When we think of a pirate king, many of us picture Johnny Depp’s Jack Sparrow, a lovable rogue who looks like the love child of Keith Richard and Pepe le Pew.

But the man widely regarded as the King of the Pirates is someone you may never have heard of; one Henry Avery, who pulled off perhaps the biggest heist in history and became the subject of the world’s first global manhunt.

He almost saved India from the British. Almost.

I came across him when I was researching East India, a novel about a mutiny and shipwreck of the Batavia, in the Indian Ocean in the 17th century.

Avery may have been a rogue, but he wasn’t a lovable one. Discharged from the Royal Navy in 1690, he was involved in the Atlantic slave trade for some years. He later joined a Spanish privateer, the Charles II. Unhappy with the poor pickings, he led the crew in mutiny. He gave the ship a fancy name – he called her The Fancy – and he and his crew plundered their way along the coast of Africa towards the Red Sea.

That wasn’t enough. Avery had his eyes set on the biggest prize of all; the Indian Mughal’s flagship, the Ganj-i-Sawai. Joining forces with several other pirate ships, captained by the American buccaneer, Thomas Tew, they tracked her down off the port of Surat on September 7, 1695.

The Ganj-i-Sawai was the biggest ship in all India, boasting several dozen cannons and 400 riflemen – more than the entire pirate fleet combined. But by sheer luck, one of Avery’s first volleys cut down the Ganj-i-Sawai’s mainmast. Minutes later, the Indian crew panicked when one of their own cannons exploded.

Avery’s men were able to board her, and the Indian crew were subdued when the captain took refuge below deck and ordered a group of slave girls to fight in his place.

When the pirates took control of the ship, they found a treasure hoard beyond their wildest imagination. The gold, silver and jewels they found in the hold was worth tens of millions of dollars today and was the richest haul in the history of piracy.

But then it gets ugly.

Muhammed Khafi Khan, a contemporary historian in Surat, wrote in The History of India, that the pirates spent the next few days torturing and killing the surviving crew, and the female passengers – including an elderly relative of the Grand Mughal – were repeatedly raped. Several Muslim women threw themselves into the sea to avoid further degradation. Khan’s accounts were later corroborated by the confessions of Avery’s crew.

There was not much honour among the thieves themselves either. Avery and the men of the Fancy didn’t fancy sharing this haul with Tew’s men, so they loaded their hold with the loot, and arranged to meet and divide it later. Instead they headed for the lawless Caribbean. The other privateers could not catch Avery’s ship when she was under full sail.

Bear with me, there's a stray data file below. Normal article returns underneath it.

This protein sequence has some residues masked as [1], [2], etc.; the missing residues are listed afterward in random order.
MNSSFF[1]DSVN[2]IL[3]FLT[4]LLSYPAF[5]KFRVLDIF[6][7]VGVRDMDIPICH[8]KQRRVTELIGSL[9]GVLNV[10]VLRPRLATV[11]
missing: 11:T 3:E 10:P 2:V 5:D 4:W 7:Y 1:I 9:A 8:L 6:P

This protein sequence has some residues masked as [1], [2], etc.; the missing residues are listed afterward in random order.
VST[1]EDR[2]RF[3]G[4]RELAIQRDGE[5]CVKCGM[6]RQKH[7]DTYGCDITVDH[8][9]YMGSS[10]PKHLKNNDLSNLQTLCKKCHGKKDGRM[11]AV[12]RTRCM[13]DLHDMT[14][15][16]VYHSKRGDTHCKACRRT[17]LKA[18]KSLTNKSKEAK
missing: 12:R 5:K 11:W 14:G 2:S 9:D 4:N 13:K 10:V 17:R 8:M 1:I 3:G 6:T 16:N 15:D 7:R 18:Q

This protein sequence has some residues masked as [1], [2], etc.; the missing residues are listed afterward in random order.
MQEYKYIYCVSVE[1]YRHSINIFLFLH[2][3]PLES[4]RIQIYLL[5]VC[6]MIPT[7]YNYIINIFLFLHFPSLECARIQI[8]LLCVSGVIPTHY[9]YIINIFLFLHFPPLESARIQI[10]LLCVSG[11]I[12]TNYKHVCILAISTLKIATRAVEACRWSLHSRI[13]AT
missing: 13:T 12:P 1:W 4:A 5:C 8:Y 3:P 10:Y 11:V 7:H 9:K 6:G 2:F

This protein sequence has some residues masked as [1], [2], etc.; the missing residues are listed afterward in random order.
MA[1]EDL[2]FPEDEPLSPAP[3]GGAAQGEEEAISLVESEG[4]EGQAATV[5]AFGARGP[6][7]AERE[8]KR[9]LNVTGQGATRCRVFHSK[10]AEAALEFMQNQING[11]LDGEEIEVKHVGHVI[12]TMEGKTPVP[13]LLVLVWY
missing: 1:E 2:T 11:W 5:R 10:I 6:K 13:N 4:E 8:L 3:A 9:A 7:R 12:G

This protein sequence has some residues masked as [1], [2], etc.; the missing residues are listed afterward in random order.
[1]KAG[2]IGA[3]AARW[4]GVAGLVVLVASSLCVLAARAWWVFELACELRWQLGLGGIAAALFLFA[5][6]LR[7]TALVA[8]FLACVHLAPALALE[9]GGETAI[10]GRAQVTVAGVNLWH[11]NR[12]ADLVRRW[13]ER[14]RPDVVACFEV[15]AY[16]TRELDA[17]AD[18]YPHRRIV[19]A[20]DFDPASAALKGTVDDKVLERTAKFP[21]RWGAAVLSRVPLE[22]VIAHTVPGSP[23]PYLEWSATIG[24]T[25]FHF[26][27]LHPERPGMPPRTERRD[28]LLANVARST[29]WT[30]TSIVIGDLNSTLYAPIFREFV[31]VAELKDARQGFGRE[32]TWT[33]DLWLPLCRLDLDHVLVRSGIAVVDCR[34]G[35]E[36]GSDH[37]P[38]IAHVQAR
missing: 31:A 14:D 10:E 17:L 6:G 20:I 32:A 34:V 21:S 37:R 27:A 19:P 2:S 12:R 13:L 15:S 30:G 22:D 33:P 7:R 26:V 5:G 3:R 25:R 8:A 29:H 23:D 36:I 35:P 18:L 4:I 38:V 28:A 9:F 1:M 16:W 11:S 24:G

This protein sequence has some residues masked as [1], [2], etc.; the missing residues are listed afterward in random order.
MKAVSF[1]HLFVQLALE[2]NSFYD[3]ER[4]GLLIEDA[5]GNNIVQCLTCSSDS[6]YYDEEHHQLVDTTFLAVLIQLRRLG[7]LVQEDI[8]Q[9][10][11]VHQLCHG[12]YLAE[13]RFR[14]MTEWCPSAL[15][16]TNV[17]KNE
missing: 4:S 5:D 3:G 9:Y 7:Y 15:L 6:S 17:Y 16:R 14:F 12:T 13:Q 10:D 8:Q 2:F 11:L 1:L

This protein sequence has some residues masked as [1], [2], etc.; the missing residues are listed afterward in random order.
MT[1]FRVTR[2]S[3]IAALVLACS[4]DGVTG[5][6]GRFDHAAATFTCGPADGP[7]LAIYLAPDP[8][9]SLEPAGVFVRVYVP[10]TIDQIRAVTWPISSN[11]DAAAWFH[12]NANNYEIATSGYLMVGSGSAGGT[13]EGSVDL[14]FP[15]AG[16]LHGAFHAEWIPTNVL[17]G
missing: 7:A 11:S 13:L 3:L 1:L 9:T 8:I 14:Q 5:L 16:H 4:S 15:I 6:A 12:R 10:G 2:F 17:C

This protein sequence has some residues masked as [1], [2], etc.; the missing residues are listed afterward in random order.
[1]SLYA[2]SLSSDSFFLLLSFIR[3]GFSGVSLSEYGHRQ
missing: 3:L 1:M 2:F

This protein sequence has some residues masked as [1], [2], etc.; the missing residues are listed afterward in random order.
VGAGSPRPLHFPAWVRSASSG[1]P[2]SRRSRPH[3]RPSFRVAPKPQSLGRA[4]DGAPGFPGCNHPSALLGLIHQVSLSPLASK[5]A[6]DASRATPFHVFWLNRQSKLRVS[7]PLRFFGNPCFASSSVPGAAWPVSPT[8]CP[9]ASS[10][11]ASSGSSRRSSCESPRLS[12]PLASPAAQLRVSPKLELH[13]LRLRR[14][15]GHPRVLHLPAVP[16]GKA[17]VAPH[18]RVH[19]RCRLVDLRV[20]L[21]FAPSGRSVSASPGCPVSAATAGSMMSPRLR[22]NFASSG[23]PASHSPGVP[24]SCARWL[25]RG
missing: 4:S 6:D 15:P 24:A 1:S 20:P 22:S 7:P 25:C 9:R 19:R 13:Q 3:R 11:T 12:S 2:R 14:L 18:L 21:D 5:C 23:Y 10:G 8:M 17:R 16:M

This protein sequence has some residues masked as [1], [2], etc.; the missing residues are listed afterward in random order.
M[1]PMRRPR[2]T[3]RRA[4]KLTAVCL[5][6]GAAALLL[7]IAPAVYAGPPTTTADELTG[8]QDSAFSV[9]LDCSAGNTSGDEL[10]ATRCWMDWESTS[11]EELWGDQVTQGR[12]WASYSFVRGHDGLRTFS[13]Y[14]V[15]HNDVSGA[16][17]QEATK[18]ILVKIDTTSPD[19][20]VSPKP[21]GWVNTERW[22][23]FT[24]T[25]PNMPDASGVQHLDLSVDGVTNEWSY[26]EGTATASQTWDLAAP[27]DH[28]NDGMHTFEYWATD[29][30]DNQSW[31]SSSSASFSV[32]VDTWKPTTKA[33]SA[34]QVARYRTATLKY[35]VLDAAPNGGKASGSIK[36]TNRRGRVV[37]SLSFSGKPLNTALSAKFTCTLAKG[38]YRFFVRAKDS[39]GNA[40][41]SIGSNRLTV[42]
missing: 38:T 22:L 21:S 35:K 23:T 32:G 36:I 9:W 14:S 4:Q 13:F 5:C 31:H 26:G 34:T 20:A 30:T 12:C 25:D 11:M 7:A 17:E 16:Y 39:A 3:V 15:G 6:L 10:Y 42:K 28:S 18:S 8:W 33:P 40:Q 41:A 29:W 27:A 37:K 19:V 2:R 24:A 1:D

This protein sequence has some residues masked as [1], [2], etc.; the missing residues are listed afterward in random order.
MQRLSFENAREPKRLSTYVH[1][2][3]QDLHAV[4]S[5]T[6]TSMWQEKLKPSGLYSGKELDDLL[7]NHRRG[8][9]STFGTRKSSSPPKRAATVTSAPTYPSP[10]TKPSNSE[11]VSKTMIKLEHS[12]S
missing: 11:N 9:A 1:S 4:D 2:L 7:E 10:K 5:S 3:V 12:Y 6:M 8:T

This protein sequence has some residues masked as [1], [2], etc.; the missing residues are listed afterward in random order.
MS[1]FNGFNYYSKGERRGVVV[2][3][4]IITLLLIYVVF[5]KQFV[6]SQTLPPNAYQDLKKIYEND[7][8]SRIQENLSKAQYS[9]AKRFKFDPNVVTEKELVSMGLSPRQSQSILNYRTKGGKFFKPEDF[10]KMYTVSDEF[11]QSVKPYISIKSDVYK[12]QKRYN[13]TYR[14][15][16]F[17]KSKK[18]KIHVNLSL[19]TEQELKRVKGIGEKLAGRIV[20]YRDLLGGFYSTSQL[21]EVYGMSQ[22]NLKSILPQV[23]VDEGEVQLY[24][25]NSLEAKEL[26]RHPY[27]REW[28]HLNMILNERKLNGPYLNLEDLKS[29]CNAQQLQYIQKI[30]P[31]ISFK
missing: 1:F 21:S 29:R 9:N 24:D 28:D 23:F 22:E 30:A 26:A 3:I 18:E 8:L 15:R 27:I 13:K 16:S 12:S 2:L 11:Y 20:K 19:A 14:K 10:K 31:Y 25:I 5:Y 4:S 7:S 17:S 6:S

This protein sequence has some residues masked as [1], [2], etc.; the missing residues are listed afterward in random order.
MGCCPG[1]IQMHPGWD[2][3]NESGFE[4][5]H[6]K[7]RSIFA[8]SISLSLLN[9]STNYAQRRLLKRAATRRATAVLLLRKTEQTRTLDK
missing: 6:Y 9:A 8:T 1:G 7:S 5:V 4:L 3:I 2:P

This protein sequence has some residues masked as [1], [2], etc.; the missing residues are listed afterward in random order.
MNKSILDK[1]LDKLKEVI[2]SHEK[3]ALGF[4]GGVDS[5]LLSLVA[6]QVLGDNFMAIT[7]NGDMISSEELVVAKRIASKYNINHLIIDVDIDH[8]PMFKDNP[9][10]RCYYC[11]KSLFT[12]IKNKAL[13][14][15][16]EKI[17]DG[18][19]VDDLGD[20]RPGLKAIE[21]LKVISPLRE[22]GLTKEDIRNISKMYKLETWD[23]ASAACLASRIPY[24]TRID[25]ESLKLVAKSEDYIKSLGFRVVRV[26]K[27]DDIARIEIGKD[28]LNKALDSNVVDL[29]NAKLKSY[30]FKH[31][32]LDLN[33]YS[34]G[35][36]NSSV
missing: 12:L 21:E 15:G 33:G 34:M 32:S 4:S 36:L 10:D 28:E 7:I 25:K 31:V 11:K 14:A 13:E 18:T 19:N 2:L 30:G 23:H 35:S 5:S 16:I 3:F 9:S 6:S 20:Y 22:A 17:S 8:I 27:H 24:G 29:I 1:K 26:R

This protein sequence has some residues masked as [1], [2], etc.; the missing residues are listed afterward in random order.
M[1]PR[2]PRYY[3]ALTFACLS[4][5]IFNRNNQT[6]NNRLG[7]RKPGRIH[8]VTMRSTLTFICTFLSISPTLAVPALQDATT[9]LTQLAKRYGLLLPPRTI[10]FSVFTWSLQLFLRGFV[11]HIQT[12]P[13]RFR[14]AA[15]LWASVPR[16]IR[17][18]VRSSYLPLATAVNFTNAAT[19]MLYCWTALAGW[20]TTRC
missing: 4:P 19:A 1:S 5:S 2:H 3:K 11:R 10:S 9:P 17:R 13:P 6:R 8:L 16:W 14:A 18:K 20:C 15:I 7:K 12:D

Upon arriving at New Providence, Avery bribed the governor, Nicholas Trott, buying protection for him and his men, handing over their ship and a fortune in ivory tusks.

Back in India, there was a storm brewing.

The Mughal emperor, Aurangzeb was apoplectic with rage. He was not inclined to differentiate between British pirates and the British East India Company, and held them to account. He closed down the Company’s factories in India and threatened to attack Bombay and expel the English from the subcontinent. The Company fortunes were entirely dependent on trade with the Mughals. Something had to be done.

The Company promised to compensate for the loss of Aurangzeb’s treasure fleet and bring Avery to account. His capture became a matter of critical national importance.

Soon East India Company and Royal Navy vessels were scouring the seas in search of the Fancy, and a huge bounty was placed on Avery’s head. Trott warned the pirates in time, and Avery and almost his entire 113-man crew got away safely. Only 12 were captured.

The rest went to Charleston, some to Ireland and England, and some remained in the Caribbean. Avery himself vanished from history at this point, which only added to his mystique.

His legend grew as the manhunt continued: there were rumours he had established a pirate kingdom in Madagascar with the Moghuls’ granddaughter as his queen. Another story said that he had returned home to a happy retirement in Bristol, only to be bilked out of his money by local scammers. This happened, believe it or not, even in the days before the internet. Some said that he died penniless in a gutter.

Whatever the truth was, tales about him inspired the so-called Golden Age of Piracy, as thousands of impoverished and downtrodden European seamen tried to follow his example and sail the Atlantic in search of loot.

As for Aurangzeb, he did not follow through on his threat to expel the British, or else history might have been rather different. India might perhaps have been spared colonial rule.

Facing exclusion from the Indian subcontinent, the East India Company proposed to the Mughals that they provide protection for the Emperor’s ships. This clever move eventually gave the Company control of the Empire’s seaboard.

Perhaps the greatest irony in the story lies with the British government hanging a handful of pirates for stealing the Mughal’s gold while giving the East India Company leave to steal an entire country.

I found this story while researching the background for East India. It was based on another infamous act of mutiny and piracy, this one from the annals of the Dutch East India company, and also involved a fortune in Mughal treasure. It ended in one of the greatest – and most notorious –  survival stories in history

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